As part of National HIV Testing week this year, the “Big Sexy Bus” vehicle will be visiting Blackburn with Darwen on Thursday 21 November, when it will be parked outside Blackburn Town Hall from 10am to 3pm.
Members of the public are welcome to get on board the bus for a free, confidential testing service. This year, the national campaign starts on Saturday 16 November and runs until Friday 22 November.
HIV is one of the UK’s fastest growing serious health conditions, and in response to this, health professionals from Lancashire & South Cumbria’s Contraception and Sexual Health Service (CaSH) are promoting HIV testing on board the “Big Sexy Bus” and giving people who live in Blackburn with Darwen the opportunity to be tested.
National HIV Testing Week aims to promote regular testing among key populations. It also seeks to reduce the numbers of undiagnosed people and those diagnosed late. An estimated 96,000 people in the UK live with HIV with around 10,400 undiagnosed and unaware of their infection
Dr Tessa Malone, Consultant in Contraception & Sexual Health in the Trust’s Blackburn with Darwen Sexual Health team, said:
“National HIV Testing Week is an opportunity for people to get tested. This year, people are invited to get on board the ‘Big Sexy Bus’ to be tested. The earlier the condition is identified, the better the health outcomes and this is why we are hosting this event in Blackburn with Darwen during National HIV Week. Early diagnosis is the way forward to successfully managing HIV. However, the most effective way of reducing HIV prevalence is prevention. We also urge everyone, especially with the festive period approaching and the increase in alcohol consumption and subsequent risk-taking behaviour to practice safe sex to help avoid Sexually Transmitted Infections (STIs), unplanned pregnancies and of course HIV. It is important that people who may have had unprotected sex and experience any symptoms visit their local sexual health clinic for testing. The longer it takes to diagnose the infection, the less effective the treatment becomes.”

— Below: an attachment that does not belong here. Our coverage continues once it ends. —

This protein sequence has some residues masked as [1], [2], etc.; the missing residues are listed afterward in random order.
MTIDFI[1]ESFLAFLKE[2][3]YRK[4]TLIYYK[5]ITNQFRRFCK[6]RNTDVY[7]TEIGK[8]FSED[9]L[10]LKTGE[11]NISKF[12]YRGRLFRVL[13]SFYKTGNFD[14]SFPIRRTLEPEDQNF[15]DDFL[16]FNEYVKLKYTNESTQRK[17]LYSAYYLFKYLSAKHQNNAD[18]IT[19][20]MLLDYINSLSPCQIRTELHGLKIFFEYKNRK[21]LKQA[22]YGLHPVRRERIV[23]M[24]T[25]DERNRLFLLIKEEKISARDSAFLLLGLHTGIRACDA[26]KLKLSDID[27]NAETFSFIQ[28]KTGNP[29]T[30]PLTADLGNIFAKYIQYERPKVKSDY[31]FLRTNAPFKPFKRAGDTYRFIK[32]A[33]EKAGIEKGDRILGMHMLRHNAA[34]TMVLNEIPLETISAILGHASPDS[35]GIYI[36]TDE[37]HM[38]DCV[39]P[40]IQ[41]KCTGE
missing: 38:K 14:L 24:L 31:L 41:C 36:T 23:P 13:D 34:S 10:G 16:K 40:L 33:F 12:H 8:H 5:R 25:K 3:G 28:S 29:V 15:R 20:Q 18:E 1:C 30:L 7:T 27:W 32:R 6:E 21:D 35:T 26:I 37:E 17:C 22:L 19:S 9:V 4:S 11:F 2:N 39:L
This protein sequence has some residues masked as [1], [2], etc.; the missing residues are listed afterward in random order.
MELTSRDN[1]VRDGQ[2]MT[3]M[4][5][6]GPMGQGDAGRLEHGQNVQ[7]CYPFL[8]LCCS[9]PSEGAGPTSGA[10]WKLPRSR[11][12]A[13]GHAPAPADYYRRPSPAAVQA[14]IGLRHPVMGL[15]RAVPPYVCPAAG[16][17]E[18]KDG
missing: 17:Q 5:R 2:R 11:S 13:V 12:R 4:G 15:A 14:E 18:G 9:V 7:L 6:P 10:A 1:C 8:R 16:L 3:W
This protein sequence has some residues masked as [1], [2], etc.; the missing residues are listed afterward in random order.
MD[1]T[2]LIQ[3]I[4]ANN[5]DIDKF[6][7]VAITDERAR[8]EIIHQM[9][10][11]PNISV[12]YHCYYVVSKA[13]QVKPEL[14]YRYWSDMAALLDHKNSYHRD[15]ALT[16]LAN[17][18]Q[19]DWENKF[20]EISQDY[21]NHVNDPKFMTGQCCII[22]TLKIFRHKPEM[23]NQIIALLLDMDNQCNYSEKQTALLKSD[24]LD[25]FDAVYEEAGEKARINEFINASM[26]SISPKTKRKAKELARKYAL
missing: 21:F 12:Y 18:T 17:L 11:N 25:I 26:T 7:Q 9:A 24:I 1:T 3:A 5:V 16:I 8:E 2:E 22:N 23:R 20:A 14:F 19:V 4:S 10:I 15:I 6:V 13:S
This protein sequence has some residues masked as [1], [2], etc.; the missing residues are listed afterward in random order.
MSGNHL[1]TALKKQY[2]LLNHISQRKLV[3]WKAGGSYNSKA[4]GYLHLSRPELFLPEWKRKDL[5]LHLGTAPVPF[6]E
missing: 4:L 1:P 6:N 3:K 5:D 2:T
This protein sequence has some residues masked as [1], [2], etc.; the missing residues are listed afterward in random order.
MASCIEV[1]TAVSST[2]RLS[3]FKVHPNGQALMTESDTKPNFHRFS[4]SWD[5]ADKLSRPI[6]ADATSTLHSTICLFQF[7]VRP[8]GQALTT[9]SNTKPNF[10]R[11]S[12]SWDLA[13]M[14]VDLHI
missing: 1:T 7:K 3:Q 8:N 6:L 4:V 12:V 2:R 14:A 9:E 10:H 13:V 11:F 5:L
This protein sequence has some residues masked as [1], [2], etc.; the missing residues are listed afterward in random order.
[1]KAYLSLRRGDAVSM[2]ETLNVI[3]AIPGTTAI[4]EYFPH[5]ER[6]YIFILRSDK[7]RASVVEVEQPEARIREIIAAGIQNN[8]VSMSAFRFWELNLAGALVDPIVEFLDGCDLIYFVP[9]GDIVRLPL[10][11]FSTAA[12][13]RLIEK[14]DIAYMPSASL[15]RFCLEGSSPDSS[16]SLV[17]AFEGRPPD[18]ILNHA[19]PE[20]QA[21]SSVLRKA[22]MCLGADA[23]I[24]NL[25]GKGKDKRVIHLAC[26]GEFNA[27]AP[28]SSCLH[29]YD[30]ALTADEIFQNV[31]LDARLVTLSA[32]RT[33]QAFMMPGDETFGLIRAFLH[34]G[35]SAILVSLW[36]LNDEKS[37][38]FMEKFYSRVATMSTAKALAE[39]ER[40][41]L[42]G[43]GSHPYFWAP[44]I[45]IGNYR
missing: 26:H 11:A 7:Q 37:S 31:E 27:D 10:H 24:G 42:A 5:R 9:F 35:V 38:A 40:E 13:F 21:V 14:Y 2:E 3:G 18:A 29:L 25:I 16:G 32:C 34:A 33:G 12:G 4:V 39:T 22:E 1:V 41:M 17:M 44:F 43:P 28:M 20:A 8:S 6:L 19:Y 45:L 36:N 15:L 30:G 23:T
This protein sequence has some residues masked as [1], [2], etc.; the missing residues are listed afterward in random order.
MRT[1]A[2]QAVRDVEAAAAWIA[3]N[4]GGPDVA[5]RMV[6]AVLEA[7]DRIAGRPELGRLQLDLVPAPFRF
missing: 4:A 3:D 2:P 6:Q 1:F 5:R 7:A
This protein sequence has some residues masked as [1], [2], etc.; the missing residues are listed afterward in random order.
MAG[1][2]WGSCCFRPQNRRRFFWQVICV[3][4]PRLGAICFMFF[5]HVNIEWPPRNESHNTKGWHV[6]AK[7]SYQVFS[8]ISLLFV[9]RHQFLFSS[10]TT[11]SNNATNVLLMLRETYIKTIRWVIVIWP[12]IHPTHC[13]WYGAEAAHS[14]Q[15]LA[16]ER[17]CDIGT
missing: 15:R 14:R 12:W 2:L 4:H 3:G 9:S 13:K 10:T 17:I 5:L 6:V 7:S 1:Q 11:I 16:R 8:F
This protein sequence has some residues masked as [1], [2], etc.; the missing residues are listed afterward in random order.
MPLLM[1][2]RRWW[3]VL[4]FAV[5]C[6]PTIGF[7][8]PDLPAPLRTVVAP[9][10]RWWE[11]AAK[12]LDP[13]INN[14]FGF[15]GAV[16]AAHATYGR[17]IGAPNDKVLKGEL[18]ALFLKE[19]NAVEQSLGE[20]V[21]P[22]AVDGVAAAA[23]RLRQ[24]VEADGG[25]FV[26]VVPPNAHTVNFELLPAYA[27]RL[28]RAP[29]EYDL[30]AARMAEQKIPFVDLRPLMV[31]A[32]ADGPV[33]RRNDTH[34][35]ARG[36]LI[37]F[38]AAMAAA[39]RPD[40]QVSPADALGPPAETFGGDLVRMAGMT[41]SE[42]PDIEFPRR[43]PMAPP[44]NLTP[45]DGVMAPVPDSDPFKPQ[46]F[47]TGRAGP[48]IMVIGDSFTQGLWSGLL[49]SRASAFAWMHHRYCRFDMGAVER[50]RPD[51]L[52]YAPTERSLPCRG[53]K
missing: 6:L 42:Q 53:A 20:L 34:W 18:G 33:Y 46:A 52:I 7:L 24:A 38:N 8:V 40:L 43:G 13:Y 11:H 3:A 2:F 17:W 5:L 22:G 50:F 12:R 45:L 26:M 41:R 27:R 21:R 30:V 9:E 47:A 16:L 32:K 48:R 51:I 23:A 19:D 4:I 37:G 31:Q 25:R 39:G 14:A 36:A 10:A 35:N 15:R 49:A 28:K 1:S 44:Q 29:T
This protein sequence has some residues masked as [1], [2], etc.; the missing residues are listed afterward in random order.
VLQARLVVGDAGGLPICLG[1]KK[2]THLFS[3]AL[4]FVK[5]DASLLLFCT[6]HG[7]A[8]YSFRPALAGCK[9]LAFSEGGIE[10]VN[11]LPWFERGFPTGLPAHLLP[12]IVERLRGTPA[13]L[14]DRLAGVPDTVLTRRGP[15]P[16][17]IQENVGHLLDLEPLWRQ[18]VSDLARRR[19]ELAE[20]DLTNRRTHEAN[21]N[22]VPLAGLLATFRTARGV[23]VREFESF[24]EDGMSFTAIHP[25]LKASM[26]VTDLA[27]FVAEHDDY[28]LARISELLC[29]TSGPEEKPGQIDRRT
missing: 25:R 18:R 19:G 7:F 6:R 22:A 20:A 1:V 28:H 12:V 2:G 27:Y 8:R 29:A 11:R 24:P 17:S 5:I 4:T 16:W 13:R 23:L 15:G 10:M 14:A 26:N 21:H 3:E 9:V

Common symptoms of early HIV infection are a fever, rash and severe sore throat which occur at the same time. This combination is uncommon in healthy people and if you feel you have been exposed to a risk of infection, you should take a HIV test. Around 70 to 90 percent of people experience symptoms of early infection. However, some do not. After two to three weeks the symptoms can disappear and it may be years before further indications of positive infection occur.
There are other ways in which HIV can be contracted, such as sharing needles, and so it is important that for tattoos and piercings, people should make sure all equipment is thoroughly sterilised, and needles used for injecting drug paraphernalia should never be shared.